HomeNewsHi-Fi Rush PlayStation 5 Review – Chai vs. the World

    Hi-Fi Rush PlayStation 5 Review – Chai vs. the World

    Developed By: Tango Gameworks

    Published By: Bethesda Softworks

    Platforms: Xbox One, Xbox Series X and Series S, PC, PS5

    Reviewed On: PlayStation 5

    Review Code Provided By: Xbox Game Studios

    Having previously played and reviewed Hi-Fi Rush on my old PC with older specs via Gamepass brings tears to my eyes to celebrate as the transition to PS5 feels more seamlessly dynamic, resembling the gameplay combat dynamics of Kingdom Hearts or Devil May Cry with music mechanics of Guitaroo Man/Space Channel 5/Parappa The Rapper/Elite Beat Agents music mechanics.


    Where beating up enemies to the beat of music amplifies the combo and damage to deliver this gem pack rhythm-based experience reminiscent of these music-based classics to the next level. While waiting for Stellar Blade, this title is worth giving a shot if you haven’t already especially on PlayStation 5 as it offers the same solid action gameplay experience with vibrant character designs, gratifying music, and personality. Here is my review experience playing Hi-Fi Rush on PlayStation 5.

    Animation, Level Designs, and Cinematic | Design Sings Loudly by Itself

    The cutscenes and cinematics have some odd transitions at the beginning turning from one cartoony art style to a 3D in-game cutscene. Hi-Fi Rush truly boasts that sense of Rogue Galaxy-esque cell-shaded comic book art style, blending cartoon vibes with science fiction elements under bold lines and vibrant colors, complete with environments pulsing in lively animations synchronized to the music.

    While my old PC didn’t quite capture the full buoyancy of these jumpy environments to the music, on PS5, I now experience smoother, more immersive bouncy movements of the environments to the music. And yes, music is everywhere in both combat and exploration.

    Having said that, the character designs and animations showcase a broad range of personalities, portrayed on the big screen, as it’s not easy to make enemies and allies relevantly interesting, funny, and whimsical. Making the world in itself interesting yet fun to play in and explore as their voice lines in both enemies and allies are also hilarious in both in-game cutscenes and cinematics which still makes me chuckle to this day.

    Furthermore, the level design as a result is bursting with life with pulsing gears and foliage as mentioned, synchronized with the music. With level designs ranging from bustling production lines to the CEO’s seat in a robotic factory, the journey has been nothing short of captivating with many different assortments of gear-based scientific level designs throughout so no two places are very much alike.

    Music and Gameplay | The Power Of Music, Nakama And Anime On My Side

    On the personal preference level, the overall gameplay is everything I wanted on PlayStation 5, beating up enemies that play like Kingdom Hearts to the beat of the music that goes hand in hand with listening to the beat of the music to time your dodge, parries, and combo your way into the enemies as Chai (main character) with a makeshift guitar on his hand.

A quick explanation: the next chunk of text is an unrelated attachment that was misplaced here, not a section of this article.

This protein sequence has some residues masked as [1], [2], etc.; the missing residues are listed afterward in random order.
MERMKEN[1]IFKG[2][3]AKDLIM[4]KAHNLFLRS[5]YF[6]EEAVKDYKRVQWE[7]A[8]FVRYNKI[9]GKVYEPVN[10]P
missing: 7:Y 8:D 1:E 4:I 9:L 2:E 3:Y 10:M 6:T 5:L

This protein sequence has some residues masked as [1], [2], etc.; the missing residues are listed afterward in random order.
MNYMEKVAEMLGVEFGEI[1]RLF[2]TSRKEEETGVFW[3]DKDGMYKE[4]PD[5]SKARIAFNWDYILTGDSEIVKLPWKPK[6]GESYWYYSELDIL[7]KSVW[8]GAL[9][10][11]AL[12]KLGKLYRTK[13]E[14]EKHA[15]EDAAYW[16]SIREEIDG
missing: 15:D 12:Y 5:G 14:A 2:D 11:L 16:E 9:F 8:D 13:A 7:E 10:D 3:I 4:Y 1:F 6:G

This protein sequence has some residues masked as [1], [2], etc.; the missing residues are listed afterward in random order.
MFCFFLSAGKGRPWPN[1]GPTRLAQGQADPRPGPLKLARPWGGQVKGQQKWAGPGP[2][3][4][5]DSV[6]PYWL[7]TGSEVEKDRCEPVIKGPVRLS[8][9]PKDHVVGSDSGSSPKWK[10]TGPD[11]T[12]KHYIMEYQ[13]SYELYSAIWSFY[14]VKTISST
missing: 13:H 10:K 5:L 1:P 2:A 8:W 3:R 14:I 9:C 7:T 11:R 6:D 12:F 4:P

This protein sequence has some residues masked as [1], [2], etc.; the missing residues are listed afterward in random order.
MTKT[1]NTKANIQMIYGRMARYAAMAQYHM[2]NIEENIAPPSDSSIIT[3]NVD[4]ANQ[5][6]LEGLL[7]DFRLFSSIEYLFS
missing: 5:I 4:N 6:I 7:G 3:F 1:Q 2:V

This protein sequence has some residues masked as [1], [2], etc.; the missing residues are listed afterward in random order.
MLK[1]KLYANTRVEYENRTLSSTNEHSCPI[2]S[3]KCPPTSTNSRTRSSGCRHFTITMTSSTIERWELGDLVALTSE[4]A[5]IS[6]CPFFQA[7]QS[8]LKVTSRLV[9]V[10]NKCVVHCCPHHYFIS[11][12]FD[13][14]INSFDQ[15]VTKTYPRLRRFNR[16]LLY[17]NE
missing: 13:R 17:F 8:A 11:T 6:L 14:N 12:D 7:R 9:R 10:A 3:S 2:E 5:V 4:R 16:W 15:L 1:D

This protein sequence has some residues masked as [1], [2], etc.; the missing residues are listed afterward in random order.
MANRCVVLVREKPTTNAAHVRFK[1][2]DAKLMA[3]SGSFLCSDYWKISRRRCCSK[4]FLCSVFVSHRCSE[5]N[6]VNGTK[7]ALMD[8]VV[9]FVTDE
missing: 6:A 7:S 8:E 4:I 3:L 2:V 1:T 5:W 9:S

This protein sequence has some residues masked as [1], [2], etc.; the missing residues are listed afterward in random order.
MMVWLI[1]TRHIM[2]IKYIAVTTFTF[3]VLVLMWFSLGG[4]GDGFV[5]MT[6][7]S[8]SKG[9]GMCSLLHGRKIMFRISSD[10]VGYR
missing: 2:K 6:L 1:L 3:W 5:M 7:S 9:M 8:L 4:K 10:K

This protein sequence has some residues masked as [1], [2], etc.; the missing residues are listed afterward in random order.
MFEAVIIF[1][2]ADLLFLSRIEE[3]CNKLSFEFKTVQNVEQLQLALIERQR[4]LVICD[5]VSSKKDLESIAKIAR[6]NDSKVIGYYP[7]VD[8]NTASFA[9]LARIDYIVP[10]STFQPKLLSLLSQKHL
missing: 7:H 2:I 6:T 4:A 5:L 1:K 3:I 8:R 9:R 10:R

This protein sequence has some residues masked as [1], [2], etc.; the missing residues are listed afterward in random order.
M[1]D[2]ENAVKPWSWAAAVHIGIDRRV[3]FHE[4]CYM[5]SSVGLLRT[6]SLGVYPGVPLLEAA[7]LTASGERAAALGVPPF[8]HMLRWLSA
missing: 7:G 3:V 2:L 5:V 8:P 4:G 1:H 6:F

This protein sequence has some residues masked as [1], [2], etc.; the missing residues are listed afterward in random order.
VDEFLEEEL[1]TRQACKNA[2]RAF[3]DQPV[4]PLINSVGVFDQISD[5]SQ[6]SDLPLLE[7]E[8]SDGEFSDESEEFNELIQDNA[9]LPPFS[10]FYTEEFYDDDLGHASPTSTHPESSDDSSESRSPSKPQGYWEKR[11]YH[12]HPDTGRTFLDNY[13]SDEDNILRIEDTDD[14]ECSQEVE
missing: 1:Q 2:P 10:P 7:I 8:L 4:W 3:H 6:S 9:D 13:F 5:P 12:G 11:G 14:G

In the lulls between combat, players can jump and explore the environment going from linear point A to B but also sidetrack around to look for secrets and interact with the robot employees and QTEs (quick-time events) your way to unlock chests and power-ups. The change of pace injects a welcoming variety for the campaign; ensuring that it is not dulled out and ideal to scour through the nooks and crannies of the environments.

    Nevertheless, combat rewards players with gear currency, but performing QTEs, platforming, and puzzles into the scoring system should provide additional gear currency at the end results page. Particularly because chip purchases and upgrades remain very expensive. These chips enhance Chai’s abilities in stun timer, attack distance, and more, and yet their full potential isn’t utilized even after the end of the main campaign which is still a bummer.

    Speaking of power-ups, the good thing is now the collectibles have indications of how many are left to extend the said health or power reverb bar, accessible via the pause button. Although my gripe is, that the save points/quicksave or even the logo to show the autosave checkpoint is missing hence I am not sure where the game’s checkpoint is – exit at your own risk.

    Back to gameplay, beating up enemies with light (square) and heavy (triangle) buttons in sequence can pull off exhilarating powerful combos with a follow-up of a visual ring called the Beat Hit to be pressed at the right time to deliver that glorious finisher. Suffice it to say that this is the main meat of the game by hitting it to the beat.

    Although the game excels in many aspects, I still find myself needing a lock-on button or prompt, especially when facing speedy enemies like the bicycle robots and the formidable fridge mini-boss aka Smidge in the end game.

    During the heat of combat, I still often find myself struggling to remember the right sequence combo sequence, to dish out the best combos and I just realize I do need to have button prompts on the side to keep my combos on track – just wishful thinking.

    Besides that, although the PlayStation controller support does give a standard vibration during the action, it does not have the small scrutiny of heavy and light pulsating changes in sensations needed via haptic feedback throughout the whole experience. That may be a slight miss on what makes being added on PlayStation 5 special in the first place to make this musical experience even more truly special.

    In terms of voice acting, having played the campaign numerous times, it is safe to say that the character’s tonal approach of Chai and the entire cast, including allies and foes, remains fun, quirky, and still engaging and never loses their charm and touching listening to them multiple times. The game’s music pumps its high-energy beats with strings of guitars and drums that are part of the gameplay and environment.

    Having also tested the steamer mode (accessible via options) provides a safer soundtrack for streaming, and retains similar vibes to the music even though with lesser catchy tunes and vocals. But to me, this streamer mode alternative soundtrack adds a layer of more replayability, allowing players to experience different sets of tunes from the same artists across various stages.